I’ve had the following experience several times recently: there I am, hanging around Barnes & Noble, and, having just finished perusing the “Existential Dread” section of the store, I make my way over to the “Barnes & Noble Cafe” to grab a coffee and look upon the Pumpkin Spice Latte drinkers with utter contempt. And then it hits me: this place has turned into a library. Except better. Because people actually like to hang out here.
I’m really struck by how many people just go there to buy a coffee, hang out, and peruse books and magazines they have no intention of buying. Every time I see that I think, “Wait. Why are they here? Why didn’t they come to the library? It’s just like this, only … better, right?!”
It seems to me there must be something wrong about that line of thinking, though. As their mere presence treating Barnes & Noble like a library attests, a lot of people don’t seem to think the library is better. Why? Why would you rather go hang around this commercial place that doesn’t really even particularly want you to just browse their stuff, rather than the place whose very existence is predicated on you doing exactly that?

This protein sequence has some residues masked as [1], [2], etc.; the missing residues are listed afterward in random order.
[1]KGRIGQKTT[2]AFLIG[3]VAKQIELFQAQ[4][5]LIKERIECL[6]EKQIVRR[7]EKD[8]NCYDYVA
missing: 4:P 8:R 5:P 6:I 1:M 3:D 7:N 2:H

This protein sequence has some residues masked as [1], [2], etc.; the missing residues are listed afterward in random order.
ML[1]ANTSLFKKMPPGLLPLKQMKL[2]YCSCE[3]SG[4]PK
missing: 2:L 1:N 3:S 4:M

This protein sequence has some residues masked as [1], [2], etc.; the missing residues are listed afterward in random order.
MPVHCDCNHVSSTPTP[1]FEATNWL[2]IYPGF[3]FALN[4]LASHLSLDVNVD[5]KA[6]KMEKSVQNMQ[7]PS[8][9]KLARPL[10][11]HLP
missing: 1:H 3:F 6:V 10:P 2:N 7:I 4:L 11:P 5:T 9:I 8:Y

I don’t really know what to make of it, but it gives me pause. I know people browsing & hanging around bookstores is nothing new. I love to do it. But I usually go there with the intention to buy something, when (at least it seems to me as I stand there stink-eying people holding peppermint mochas), most of these Barnes & Noblers don’t really seem to have that intention at all. I suspect the answer has something to do with the nature of the various spaces (I know there’s lots of literature on “library as place” which I should be more well-versed in), people’s habits and the things they’re aware of, coffee shops, and so forth. But I’m curious. Is this absolute doom for libraries? Is there something more Barnes & Nobley we could be doing better? Does Ryan Gosling ever not look devastatingly handsome? Anyone have any thoughts on any of this?